Lots going on with the coal export fight — here is a quick update: Citizen Suit Update: On June 4th–the earliest possible date–the Sierra Club filed suit seeking to enforce the alleged violations of the Clean Water Act detailed in its notice letter sent to BNSF and others back in April. The case is before… Continue Reading

Environmental Groups Serve 60 Day Notice on BNSF, Coal Companies, Alleging Ongoing Violations of the Clean Water Act

Posted in Clean Water Act, Climate Change, Emerging Policy, Uncategorized, Water Quality

Yesterday, a group of environmental organizations, including the Sierra Club, Puget Soundkeeper, Columbia Riverkeeper and others, sent a 60-day notice letter to Burlington Northern, Peabody Energy, Arch Coal, Ambre Energy, Cloud Peak Energy, Global Mining Holding Co., FirstEnergy Corporation, and TransAlta USA,  alleging violations of the Clean Water Act related to alleged discharges of coal… Continue Reading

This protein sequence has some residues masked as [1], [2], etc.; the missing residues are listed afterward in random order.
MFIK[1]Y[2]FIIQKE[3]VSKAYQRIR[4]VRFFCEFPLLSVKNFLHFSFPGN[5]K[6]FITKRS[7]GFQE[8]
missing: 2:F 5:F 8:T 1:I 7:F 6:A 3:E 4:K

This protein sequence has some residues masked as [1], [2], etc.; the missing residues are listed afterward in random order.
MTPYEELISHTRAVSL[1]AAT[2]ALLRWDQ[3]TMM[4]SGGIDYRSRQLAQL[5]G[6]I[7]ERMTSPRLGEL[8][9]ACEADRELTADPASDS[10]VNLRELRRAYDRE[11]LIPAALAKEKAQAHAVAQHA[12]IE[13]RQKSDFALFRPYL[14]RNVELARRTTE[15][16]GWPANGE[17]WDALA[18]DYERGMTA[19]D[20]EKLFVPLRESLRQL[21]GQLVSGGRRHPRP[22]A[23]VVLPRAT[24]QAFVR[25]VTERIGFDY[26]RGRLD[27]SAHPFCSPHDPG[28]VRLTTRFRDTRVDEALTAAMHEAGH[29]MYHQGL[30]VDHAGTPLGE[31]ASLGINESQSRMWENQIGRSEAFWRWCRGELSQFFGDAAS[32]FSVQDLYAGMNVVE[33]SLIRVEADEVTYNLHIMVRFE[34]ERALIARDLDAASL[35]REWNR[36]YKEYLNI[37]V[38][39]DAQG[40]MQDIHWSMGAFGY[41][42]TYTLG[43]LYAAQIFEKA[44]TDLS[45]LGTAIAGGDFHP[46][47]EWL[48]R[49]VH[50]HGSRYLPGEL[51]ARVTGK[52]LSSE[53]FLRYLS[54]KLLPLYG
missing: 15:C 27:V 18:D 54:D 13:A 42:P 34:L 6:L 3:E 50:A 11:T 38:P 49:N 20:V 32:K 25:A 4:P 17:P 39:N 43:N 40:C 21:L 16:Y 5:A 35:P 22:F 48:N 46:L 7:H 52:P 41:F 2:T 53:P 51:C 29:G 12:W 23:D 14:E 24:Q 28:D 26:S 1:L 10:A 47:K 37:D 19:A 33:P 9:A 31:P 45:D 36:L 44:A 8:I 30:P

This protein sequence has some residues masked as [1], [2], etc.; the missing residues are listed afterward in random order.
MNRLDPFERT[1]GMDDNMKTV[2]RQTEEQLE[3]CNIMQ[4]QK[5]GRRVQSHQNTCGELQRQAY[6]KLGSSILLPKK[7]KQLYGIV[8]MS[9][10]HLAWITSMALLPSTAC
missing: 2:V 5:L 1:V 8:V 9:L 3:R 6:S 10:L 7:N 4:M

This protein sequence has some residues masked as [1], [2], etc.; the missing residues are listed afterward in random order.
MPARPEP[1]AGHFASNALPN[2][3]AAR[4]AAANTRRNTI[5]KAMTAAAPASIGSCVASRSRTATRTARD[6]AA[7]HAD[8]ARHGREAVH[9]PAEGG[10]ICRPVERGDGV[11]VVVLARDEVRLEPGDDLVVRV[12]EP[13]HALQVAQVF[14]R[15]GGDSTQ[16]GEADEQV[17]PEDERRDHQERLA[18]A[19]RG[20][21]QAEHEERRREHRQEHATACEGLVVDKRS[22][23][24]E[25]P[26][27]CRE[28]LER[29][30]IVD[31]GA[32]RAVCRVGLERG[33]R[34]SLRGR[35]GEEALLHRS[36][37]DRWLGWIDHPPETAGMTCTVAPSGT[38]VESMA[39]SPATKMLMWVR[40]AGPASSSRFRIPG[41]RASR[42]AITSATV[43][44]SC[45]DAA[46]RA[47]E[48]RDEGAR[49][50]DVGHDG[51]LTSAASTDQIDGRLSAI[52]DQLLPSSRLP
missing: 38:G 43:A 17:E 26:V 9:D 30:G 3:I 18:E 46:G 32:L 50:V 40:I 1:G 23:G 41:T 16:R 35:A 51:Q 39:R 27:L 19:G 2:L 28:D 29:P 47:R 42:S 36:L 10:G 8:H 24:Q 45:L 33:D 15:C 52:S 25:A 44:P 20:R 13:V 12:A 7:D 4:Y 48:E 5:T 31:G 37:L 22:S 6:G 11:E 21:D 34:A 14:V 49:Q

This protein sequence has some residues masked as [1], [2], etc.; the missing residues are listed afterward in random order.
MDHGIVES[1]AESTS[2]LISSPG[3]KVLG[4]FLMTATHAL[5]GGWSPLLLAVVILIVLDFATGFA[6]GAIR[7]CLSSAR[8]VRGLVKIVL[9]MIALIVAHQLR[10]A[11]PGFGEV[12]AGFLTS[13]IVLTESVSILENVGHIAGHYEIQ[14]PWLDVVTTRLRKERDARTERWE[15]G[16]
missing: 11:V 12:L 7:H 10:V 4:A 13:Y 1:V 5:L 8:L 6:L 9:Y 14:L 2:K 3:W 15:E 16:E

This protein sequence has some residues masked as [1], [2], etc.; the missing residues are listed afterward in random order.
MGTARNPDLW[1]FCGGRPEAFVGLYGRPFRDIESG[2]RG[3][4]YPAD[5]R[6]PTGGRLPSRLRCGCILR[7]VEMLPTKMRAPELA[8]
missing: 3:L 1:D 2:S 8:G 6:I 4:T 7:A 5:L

Manufacturers: A New Class of Liability for Cleanup Statutory Schemes?

Posted in Clean Water Act, Cleanup & Superfund, Emerging Policy, Uncategorized, Water Quality

Most people familiar with state cleanup laws or the federal counterpart, CERCLA, are familiar with four general classes of liable parties: 1) Owners or operators of contaminated facilities; 2) Past owners or operators of facilities at the time of release or disposal of hazardous substances; 3) Parties that arranged for disposal of hazardous substances at… Continue Reading

Coal Exports from Washington: NEPA/SEPA Scoping Begins for the Millennium Coal Export Terminal

Posted in Climate Change, Emerging Policy, NEPA, Project Permitting, SEPA, Uncategorized